Living in a city is risky, especially for men, according to a U-M study of 3,617 adults published in the December issue of the American Journal of Public Health.
During the seven-and-a-half-year period of the study, men who lived in urban areas were 62 percent more likely to die than men who lived in suburbs, small towns or rural areas, the researchers found. They controlled for age, health, income, education and many other potential predictors of mortality.
The excess mortality risk among men residing in cities rivals that of cigarette smoking, social isolation, low income and other major psychosocial risk factors for mortality, says sociologist James S. House, first author of the study. House is director of the Survey Research Center at the Institute for Social Research.
For the study, the first to estimate the prospective impact of urban residence on mortality in a fully representative national sample and to control for a wide range of confounding factors, the researchers first interviewed 3,617 adults age 25 and older in 1986. Overall, 24 percent of the sample lived in cities, 47 percent lived in suburbs, and 29 percent lived in small towns or rural areas.
The researchers collected information about age, sex, race, marital and socioeconomic status, and multiple self-reported measures of health and health behaviors, including smoking, drinking and physical exercise.
For the next seven and a half years, the researchers followed the sample through follow-up surveys. By 1994, 542 had died. The researchers obtained death certificates for verification, and to determine the cause of death. Then, after controlling for confounding variables such as health at the time the study started, they calculated how place of residence was linked with mortality, and with death from specific causes, for men, women, Blacks, non-Blacks and those more than and less than age 65.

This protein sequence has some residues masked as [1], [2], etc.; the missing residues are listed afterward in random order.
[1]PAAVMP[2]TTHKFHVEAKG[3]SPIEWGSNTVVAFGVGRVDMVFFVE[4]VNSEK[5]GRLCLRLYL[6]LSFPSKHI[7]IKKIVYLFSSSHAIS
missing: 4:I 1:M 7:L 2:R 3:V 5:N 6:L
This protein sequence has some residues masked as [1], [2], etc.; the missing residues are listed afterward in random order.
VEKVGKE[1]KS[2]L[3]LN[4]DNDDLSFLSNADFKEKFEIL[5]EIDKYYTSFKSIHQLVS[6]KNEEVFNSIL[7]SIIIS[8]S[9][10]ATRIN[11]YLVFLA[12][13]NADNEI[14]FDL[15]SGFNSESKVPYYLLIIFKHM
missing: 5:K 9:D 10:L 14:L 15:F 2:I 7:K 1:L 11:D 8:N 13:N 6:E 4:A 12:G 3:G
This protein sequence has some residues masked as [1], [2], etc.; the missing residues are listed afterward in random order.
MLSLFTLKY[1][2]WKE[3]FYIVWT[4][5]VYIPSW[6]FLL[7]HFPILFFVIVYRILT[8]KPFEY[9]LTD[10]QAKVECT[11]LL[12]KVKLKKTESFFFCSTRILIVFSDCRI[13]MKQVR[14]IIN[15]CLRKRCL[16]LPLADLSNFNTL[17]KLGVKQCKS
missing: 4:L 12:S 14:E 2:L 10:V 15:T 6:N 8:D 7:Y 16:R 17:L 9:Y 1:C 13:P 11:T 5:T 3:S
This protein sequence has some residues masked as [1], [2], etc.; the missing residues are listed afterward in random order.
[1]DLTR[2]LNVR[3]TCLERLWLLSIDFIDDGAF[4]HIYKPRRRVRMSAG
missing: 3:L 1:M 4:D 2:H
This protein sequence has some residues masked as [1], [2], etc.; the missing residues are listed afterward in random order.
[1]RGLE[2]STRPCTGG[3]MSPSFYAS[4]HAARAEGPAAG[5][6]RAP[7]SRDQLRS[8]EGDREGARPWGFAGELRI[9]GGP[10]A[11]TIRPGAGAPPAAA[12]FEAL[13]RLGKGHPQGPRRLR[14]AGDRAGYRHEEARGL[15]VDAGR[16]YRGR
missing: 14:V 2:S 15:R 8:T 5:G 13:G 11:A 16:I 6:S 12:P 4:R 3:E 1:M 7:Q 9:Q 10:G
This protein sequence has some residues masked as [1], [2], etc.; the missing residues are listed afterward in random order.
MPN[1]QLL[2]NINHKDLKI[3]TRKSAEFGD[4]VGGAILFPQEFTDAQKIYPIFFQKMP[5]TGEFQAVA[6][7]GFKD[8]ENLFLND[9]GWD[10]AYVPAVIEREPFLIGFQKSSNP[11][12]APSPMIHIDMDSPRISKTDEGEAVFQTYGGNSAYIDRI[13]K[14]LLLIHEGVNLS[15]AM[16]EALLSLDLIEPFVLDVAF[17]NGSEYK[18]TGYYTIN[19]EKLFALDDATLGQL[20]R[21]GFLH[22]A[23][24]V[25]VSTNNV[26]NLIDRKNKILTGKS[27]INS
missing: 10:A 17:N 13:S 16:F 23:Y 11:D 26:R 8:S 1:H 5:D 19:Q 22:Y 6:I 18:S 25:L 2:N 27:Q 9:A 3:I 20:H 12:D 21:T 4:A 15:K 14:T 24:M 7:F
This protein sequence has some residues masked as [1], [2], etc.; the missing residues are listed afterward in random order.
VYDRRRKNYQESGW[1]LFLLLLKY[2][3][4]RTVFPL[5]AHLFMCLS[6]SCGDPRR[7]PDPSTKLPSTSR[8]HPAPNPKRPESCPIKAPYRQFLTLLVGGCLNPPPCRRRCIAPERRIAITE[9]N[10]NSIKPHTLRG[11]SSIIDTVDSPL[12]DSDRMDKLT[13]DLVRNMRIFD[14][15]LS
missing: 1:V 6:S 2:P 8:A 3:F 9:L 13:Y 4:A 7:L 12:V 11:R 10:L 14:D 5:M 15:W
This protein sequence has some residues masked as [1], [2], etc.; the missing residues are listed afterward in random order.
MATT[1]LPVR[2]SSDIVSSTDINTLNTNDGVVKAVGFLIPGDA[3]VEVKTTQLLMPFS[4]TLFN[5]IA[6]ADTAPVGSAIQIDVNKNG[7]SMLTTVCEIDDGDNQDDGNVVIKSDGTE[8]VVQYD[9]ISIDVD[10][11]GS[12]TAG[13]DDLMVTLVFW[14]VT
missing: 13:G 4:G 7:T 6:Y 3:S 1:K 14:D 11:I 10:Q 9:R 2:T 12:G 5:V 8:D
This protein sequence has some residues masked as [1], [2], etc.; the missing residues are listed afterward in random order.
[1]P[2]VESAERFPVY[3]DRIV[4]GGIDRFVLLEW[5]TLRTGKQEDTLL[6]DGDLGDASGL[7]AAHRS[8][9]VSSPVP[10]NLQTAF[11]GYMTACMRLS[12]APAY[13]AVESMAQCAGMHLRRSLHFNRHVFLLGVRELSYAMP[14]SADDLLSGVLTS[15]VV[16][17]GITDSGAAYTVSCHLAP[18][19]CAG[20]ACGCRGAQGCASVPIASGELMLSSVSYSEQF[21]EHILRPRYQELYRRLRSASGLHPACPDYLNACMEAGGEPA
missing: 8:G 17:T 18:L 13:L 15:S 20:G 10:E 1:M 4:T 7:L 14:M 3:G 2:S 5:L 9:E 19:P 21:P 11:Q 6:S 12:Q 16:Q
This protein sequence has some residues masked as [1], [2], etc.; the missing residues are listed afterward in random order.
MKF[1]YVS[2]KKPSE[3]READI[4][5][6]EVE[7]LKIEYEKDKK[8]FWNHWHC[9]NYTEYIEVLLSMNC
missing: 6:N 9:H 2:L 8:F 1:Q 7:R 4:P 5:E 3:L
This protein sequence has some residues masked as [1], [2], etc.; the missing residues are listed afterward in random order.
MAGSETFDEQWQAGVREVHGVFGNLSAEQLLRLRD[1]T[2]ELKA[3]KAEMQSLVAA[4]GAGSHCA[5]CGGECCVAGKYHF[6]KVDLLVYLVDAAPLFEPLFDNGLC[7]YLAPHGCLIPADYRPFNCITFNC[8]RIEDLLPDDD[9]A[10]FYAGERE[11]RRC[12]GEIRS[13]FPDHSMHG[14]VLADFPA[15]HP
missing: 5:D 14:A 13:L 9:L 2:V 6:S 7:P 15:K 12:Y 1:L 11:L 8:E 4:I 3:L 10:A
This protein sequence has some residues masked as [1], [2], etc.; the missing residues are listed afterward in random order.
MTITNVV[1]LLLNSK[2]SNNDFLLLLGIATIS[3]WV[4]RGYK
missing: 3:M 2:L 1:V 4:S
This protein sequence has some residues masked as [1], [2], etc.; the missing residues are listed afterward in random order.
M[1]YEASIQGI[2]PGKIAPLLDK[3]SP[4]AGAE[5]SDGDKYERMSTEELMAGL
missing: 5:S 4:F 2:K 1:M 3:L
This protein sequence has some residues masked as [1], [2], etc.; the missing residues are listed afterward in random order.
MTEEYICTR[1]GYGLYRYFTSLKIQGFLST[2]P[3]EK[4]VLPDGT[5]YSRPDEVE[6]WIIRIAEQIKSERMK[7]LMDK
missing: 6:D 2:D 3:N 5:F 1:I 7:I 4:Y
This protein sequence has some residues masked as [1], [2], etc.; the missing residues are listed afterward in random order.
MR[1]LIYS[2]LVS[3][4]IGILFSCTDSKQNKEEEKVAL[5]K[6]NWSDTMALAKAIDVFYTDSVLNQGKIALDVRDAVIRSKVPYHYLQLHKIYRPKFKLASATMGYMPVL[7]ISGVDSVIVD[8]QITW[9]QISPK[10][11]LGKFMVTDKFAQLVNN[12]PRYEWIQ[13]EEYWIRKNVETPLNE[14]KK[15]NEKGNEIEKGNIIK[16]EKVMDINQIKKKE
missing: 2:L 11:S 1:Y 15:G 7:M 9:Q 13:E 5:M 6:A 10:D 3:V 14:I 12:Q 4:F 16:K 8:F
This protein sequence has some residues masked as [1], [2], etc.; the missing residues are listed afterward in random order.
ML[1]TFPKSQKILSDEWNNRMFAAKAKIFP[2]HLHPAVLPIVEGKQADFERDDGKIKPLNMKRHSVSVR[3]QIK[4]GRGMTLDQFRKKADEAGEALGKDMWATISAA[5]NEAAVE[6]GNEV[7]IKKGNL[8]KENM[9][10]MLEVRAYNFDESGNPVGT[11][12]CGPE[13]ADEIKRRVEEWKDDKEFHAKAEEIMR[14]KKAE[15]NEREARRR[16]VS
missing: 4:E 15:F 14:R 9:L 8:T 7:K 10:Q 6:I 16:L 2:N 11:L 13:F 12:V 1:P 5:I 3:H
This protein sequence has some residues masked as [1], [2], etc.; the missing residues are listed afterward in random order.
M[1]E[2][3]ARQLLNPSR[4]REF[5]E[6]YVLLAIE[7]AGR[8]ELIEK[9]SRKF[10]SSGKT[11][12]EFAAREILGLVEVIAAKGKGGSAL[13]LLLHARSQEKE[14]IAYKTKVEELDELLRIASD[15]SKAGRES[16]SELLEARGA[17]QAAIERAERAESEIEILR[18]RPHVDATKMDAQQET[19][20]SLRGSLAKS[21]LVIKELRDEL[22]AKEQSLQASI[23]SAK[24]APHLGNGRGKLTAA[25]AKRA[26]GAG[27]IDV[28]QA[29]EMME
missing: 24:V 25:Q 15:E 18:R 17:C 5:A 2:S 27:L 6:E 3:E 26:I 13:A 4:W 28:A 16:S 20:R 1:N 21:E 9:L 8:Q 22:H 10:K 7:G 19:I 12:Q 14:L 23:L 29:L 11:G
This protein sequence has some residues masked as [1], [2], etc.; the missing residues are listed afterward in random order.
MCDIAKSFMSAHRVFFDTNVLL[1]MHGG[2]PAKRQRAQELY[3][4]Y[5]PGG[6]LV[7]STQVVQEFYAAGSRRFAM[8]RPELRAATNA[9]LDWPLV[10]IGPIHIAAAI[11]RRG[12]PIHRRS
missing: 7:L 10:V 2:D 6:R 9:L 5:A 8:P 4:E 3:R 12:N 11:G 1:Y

Living in a city, the researchers found, carried an excess hazard of mortality only for men under the age of 65, and for white men in particular. For Black men, living in a suburb was linked with a risk of death as great as or greater than, living in a city.
Recent research indicates that the majority of Blacks live in suburbs that are no better (or even worse) socioeconomically than the nearby central cities, House notes. Even among Blacks living in more affluent or racially integrated suburbs, stress linked to race and racism may add to or compound other ambient stresses of life in urban areas.
The risk of city residence was not linked to specific urban areas or types of cities, the researchers found. It extended across most types of death, but was most significant for infections and tumors. Elevated levels of tumor deaths suggest the influence of physical, chemical, and biological exposures in urban areas, perhaps potentiated by immunosuppressive effects of the ambient psychosocial stresses of urban life, the researchers note.
Living in cities also involves potentially stressful levels of noise, sensory stimulation and overload, interpersonal relations and conflict, and vigilance against hazards ranging from crime to accidents, they add. In addition, city residents also may have fewer adaptive resources for dealing with such stresses, particularly social relations and supports.
As to why cities are particularly toxic to men, House only can guess. Men could have some greater exposure to whatever is hazardous in the urban environment, he speculates. Men may spend more time outside of the house, and may spend that time in work or other environments that are risky to their health. Or, it could be that women might have some social, psychological, or biological resources that buffer or protect them from the hazards of city life.